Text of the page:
There are a handful of defenders that can do a pretty sick amount of damage, not to mention status effects or knocking enemies prone to help grant combat advantage.  You should try pointing that out to your players.  I would never encourage a player to go Leader or Controller.  In fact, I cringe whenever my players suggest they want to.  But there are some solid Defender builds that are every bit as fun and effective as a Striker.

Half-orc Brawler Fighter and dwarf Warden are amazing Defenders.
Sleeping with interns on Colonial 1

Since we don’t know your players we can suggest but without knowing everything you’re not going to get the perfect answer.


You have four party member as stated by you:


Vampire Multi-class Skald, Blackguard /Sorcerer hybrid, Hexblade, Rogue


The issue doesn’t seem to be effectiveness in combat, any by your previous statement it doesn’t seem to be skills or saving throws.  The problem is that you would like adversity.
 
  The problem 

4e is a numbers game.  A live monster is a threat, a dead monster isn't.  Damage is what causes the monster to die, you can use control effectss to stop a monster from attacking but its really a stall. 
 
Strikers are supposed to deal great damage and most of them do.  A Defender keeps a group alive to kill the monsters, the Leader gives benefits or hinders enemies long enough to kill the monsters, a controller also hinders enemies from being able to do damage.  Strikers get to kill monsters therefore they get the credit for the kill.  They get to brag about it at the taverns.  Defeating an enemy is good feeling and most of the other positions on the team do not give the same rewarding feeling.

 


Possible solution ideas


- You could waste the party.  Any DM can do this you don’t need to exploit their weaknesses do to it.  But if they might take it more of an DM assassination than a simple TPK.    You could study the weaknesses of each character or the group as a whole.  Some monsters working on concert can be devastating.


- You could introduce the players to NPC of other Classes, A Defender her, a Controller there, if you make them higher level and show them in combat the players could see what they are missing.  Perhaps if a player sees a High level Battlerager Fighter laugh off damage that would severely harm them they may reconsider the striker concept.  If you do this I suggest you select classes that multi-classing into them won’t give them the same benefits.  Also as already stated some classes do great damage on their own.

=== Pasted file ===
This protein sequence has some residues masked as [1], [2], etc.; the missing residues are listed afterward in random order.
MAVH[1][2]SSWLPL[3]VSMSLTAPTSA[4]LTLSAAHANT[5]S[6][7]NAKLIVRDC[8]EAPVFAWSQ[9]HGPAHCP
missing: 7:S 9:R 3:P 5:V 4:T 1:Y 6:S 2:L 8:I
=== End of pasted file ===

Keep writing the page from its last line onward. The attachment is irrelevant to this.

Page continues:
-  You could also do above but as a group, if they see a well designed group locking down and wasting monsters with teamwork they could see the benefits.


For example I ran a Keep on the Shadowfell.  The entire party made what they wanted to play.  Eventually they all got captured by hobgoblins.  I had the party made a new group but had them make them together and discusses group tactics.  They managed to build a much better party and liked it so much they decided to keep their new characters after saving their own ones.  


Currently my four friends and I are looking at building a group for RPGA we have the following: Warlord, Monk, Mage (Enchanter), Warden


The strategy is simple; except for the Warlord we all have some power that moves the targets around.  We herd them into a corner then the Wizard lays either Grease or Fountain of Flame (sometimes both).   The Warden marks as many as possible using abilities to lock them down or punish them for movement.  Warlord gives bonuses to the monk while he flies around the semicircle we’ve created taking down foes by the score.  Everybody has as job and everybody does there part. 

Thank everyone for your feedback.
Simply making sure they were all together when they discussed party composition was enough to get them into a balanced team.

Each player is focusing on their position in the group. So we have a defender looking to protect, a controller looking to lock down, a leader looking to heal and buff, and a striker looking to kill. :P

Thank again everyone.
Thank everyone for your feedback.
Simply making sure they were all together when they discussed party composition was enough to get them into a balanced team.

Each player is focusing on their position in the group. So we have a defender looking to protect, a controller looking to lock down, a leader looking to heal and buff, and a striker looking to kill. :P

Thank again everyone.



Sure thing, but don't thank us - thank Session Zero!

No amount of tips, tricks, or gimmicks will ever be better than simply talking directly to your fellow players to resolve your issues.
DMs: Don't Prep the Plot | Structure First, Story Last | Prep Tips | Spoilers Don't Spoil Anything | No Myth Roleplaying
Players: 11 Ways to Be a Better Roleplayer | You Are Not Your Character     Hilarious D&D Actual Play Podcast: Crit Juice!

FREE CONTENT: Encounters With Alternate Goals | Full-Contact Futbol  |  Pre-Gen D&D 5e PCs | Re-Imagining Phandelver | Three Pillars of Immersion | Seahorse Run